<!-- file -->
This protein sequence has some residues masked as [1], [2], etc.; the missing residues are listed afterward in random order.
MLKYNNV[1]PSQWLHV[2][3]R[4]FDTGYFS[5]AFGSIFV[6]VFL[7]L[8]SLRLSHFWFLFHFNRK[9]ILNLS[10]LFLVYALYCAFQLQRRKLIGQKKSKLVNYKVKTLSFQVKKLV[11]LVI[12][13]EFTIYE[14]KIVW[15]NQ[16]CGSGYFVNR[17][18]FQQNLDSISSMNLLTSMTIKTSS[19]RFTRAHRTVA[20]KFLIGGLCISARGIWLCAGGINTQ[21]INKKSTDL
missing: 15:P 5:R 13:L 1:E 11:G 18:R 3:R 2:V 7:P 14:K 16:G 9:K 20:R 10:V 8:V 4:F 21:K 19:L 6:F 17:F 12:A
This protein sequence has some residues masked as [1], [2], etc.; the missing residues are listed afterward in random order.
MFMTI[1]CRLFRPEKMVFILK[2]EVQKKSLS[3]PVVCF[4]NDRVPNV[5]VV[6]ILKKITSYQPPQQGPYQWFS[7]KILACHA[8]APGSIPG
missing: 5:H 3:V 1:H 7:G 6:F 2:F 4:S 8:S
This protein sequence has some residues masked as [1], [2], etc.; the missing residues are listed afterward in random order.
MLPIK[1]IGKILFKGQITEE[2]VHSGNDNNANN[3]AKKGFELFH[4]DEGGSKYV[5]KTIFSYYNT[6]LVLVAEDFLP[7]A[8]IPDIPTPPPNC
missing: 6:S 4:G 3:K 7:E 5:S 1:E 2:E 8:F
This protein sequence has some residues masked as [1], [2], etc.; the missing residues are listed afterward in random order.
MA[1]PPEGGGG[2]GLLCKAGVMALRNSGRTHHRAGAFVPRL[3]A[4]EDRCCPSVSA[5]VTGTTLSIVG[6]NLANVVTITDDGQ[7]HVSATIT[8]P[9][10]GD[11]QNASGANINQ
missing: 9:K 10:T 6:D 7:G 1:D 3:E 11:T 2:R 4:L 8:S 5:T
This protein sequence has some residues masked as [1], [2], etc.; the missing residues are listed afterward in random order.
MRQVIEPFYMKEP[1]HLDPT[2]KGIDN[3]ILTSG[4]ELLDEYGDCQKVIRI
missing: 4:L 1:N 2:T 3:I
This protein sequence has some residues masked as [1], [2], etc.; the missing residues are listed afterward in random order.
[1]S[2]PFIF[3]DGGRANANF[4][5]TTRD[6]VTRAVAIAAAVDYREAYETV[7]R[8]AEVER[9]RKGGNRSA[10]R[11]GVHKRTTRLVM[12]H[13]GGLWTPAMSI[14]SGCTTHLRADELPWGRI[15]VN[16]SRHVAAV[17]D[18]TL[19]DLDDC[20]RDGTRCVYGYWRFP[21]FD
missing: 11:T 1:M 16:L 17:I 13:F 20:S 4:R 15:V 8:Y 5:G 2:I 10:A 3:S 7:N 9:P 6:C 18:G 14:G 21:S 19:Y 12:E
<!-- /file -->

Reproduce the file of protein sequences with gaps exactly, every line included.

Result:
This protein sequence has some residues masked as [1], [2], etc.; the missing residues are listed afterward in random order.
MLKYNNV[1]PSQWLHV[2][3]R[4]FDTGYFS[5]AFGSIFV[6]VFL[7]L[8]SLRLSHFWFLFHFNRK[9]ILNLS[10]LFLVYALYCAFQLQRRKLIGQKKSKLVNYKVKTLSFQVKKLV[11]LVI[12][13]EFTIYE[14]KIVW[15]NQ[16]CGSGYFVNR[17][18]FQQNLDSISSMNLLTSMTIKTSS[19]RFTRAHRTVA[20]KFLIGGLCISARGIWLCAGGINTQ[21]INKKSTDL
missing: 15:P 5:R 13:L 1:E 11:G 18:R 3:R 2:V 7:P 14:K 16:G 9:K 20:R 10:V 8:V 4:F 21:K 19:L 6:F 17:F 12:A
This protein sequence has some residues masked as [1], [2], etc.; the missing residues are listed afterward in random order.
MFMTI[1]CRLFRPEKMVFILK[2]EVQKKSLS[3]PVVCF[4]NDRVPNV[5]VV[6]ILKKITSYQPPQQGPYQWFS[7]KILACHA[8]APGSIPG
missing: 5:H 3:V 1:H 7:G 6:F 2:F 4:S 8:S
This protein sequence has some residues masked as [1], [2], etc.; the missing residues are listed afterward in random order.
MLPIK[1]IGKILFKGQITEE[2]VHSGNDNNANN[3]AKKGFELFH[4]DEGGSKYV[5]KTIFSYYNT[6]LVLVAEDFLP[7]A[8]IPDIPTPPPNC
missing: 6:S 4:G 3:K 7:E 5:S 1:E 2:E 8:F
This protein sequence has some residues masked as [1], [2], etc.; the missing residues are listed afterward in random order.
MA[1]PPEGGGG[2]GLLCKAGVMALRNSGRTHHRAGAFVPRL[3]A[4]EDRCCPSVSA[5]VTGTTLSIVG[6]NLANVVTITDDGQ[7]HVSATIT[8]P[9][10]GD[11]QNASGANINQ
missing: 9:K 10:T 6:D 7:G 1:D 3:E 11:T 2:R 4:L 8:S 5:T
This protein sequence has some residues masked as [1], [2], etc.; the missing residues are listed afterward in random order.
MRQVIEPFYMKEP[1]HLDPT[2]KGIDN[3]ILTSG[4]ELLDEYGDCQKVIRI
missing: 4:L 1:N 2:T 3:I
This protein sequence has some residues masked as [1], [2], etc.; the missing residues are listed afterward in random order.
[1]S[2]PFIF[3]DGGRANANF[4][5]TTRD[6]VTRAVAIAAAVDYREAYETV[7]R[8]AEVER[9]RKGGNRSA[10]R[11]GVHKRTTRLVM[12]H[13]GGLWTPAMSI[14]SGCTTHLRADELPWGRI[15]VN[16]SRHVAAV[17]D[18]TL[19]DLDDC[20]RDGTRCVYGYWRFP[21]FD
missing: 11:T 1:M 16:L 17:I 13:F 20:S 4:R 15:V 8:Y 5:G 2:I 10:A 3:S 7:N 9:P 6:C 18:G 14:G 21:S 19:Y 12:E